Emerging and Encouraging Trends in E-Prescribing Adoption Among Providers and Pharmacies
Published Online: September 20, 2013
Meghan H. Gabriel, PhD; Michael F. Furukawa, PhD; and Varun Vaidya, PhD
Electronic prescribing (e-prescribing) is the electronic transmittal of a prescription to a pharmacy from the provider and is a tool used to send accurate, error-free, and legible prescriptions to pharmacies.1,2 Providers can e-prescribe via electronic health records (EHRs) or standalone e-prescribing systems. EHRs have advantages such as clinical notes, laboratory results and orders, and a broad range of clinical decision support that standalone systems do not offer.3 E-prescribing through EHRs improves the availability of pharmacy benefits information and patient medication histories, making potentially life-saving information available immediately.2 Evidence of the benefits of e-prescribing is mounting. E-prescribing has been found to significantly reduce prescription errors in communitybased ambulatory practices and eliminate prescription errors due to illegibility.4,5 In 2000, the Institute of Medicine (IOM) detailed the rate of preventable medication errors associated with paper prescribing practices. 3 In addition, the IOM called for the transformation of healthcare through the use of health information technology (Health IT) such as e-prescribing in “Crossing the Quality Chasm.”6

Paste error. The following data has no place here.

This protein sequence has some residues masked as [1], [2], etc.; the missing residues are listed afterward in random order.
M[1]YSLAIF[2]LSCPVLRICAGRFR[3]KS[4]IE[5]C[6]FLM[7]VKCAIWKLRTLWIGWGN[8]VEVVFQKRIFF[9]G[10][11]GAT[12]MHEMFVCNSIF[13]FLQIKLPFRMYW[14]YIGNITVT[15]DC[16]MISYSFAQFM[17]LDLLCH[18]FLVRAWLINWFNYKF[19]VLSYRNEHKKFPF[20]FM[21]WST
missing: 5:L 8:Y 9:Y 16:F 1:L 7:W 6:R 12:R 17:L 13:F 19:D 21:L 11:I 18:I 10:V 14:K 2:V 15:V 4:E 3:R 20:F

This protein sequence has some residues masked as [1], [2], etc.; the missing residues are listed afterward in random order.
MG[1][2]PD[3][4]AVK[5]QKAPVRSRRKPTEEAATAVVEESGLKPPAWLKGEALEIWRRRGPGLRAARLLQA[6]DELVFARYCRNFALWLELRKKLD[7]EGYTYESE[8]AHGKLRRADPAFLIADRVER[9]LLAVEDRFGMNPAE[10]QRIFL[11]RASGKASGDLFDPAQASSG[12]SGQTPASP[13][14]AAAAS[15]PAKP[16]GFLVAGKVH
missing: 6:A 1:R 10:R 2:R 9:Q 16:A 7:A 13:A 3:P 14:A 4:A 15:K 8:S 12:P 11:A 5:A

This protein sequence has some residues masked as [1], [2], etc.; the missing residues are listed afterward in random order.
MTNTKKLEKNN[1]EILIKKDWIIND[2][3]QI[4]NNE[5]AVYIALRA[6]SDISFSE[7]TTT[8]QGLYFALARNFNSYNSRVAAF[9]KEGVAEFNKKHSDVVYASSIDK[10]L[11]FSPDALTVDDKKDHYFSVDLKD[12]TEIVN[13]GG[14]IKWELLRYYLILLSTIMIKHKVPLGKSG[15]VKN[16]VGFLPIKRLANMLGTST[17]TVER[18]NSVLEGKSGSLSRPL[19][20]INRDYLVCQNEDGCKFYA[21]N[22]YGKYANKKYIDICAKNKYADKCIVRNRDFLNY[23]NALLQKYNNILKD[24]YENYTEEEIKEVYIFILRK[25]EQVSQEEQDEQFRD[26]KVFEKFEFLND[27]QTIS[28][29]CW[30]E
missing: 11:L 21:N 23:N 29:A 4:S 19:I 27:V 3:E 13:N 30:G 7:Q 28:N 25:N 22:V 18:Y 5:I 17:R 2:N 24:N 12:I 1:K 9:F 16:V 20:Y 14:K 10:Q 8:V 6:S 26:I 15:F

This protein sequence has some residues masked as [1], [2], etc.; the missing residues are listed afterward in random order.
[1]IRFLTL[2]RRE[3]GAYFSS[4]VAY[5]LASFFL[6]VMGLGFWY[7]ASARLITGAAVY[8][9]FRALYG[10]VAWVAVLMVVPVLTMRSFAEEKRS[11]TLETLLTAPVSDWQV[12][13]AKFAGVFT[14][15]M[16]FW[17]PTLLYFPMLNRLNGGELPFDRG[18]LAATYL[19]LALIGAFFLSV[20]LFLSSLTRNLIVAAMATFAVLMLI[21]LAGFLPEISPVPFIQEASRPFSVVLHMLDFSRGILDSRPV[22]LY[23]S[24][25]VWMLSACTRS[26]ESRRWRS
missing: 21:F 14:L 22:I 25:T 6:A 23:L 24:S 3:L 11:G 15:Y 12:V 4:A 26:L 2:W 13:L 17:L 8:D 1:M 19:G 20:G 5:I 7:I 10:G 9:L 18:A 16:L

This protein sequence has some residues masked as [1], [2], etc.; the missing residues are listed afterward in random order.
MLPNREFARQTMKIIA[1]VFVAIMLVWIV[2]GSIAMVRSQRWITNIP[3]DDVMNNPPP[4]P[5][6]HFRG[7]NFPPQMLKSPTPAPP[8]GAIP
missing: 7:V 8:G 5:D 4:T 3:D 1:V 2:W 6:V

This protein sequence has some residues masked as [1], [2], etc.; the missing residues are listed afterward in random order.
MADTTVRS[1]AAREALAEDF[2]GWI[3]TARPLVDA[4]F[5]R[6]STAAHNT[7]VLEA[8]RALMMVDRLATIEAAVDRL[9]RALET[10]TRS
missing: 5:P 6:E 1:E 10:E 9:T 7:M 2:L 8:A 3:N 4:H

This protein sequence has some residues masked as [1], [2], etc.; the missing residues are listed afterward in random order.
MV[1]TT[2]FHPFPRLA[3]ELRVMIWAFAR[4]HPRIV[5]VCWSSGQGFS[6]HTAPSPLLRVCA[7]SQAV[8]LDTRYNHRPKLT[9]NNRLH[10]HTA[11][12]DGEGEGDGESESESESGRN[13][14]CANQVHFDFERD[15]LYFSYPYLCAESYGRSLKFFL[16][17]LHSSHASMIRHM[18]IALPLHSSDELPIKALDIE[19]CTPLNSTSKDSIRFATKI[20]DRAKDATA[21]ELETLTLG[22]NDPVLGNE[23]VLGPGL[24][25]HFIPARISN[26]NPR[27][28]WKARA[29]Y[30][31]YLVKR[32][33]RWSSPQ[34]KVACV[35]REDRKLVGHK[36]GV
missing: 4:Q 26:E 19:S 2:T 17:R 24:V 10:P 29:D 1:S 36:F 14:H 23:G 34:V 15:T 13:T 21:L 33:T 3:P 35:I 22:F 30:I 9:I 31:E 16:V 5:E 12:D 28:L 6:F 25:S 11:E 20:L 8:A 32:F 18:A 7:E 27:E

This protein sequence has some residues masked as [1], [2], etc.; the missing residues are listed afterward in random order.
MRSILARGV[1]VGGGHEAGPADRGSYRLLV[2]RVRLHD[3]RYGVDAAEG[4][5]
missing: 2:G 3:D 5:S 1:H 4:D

E-prescribing has been encouraged by the Federal government for nearly 10 years. The first time was when the Medicare Modernization Act (MMA) was passed in 2003.1 Federal regulations passed in 2006 and all states enacted laws to allow the electronic exchange of most types of prescriptions,7 thereby eliminating legal barriers to the adoption of e-prescribing. The Medicare Improvements for Patients and Providers Act of 2008 (MIPPA) authorized e-prescribing incentive payments for Medicare providers, starting in 2009.8 Most recently, The Health Information Technology for Economic and Clinical Health (HITECH) Act of 2009 was passed.9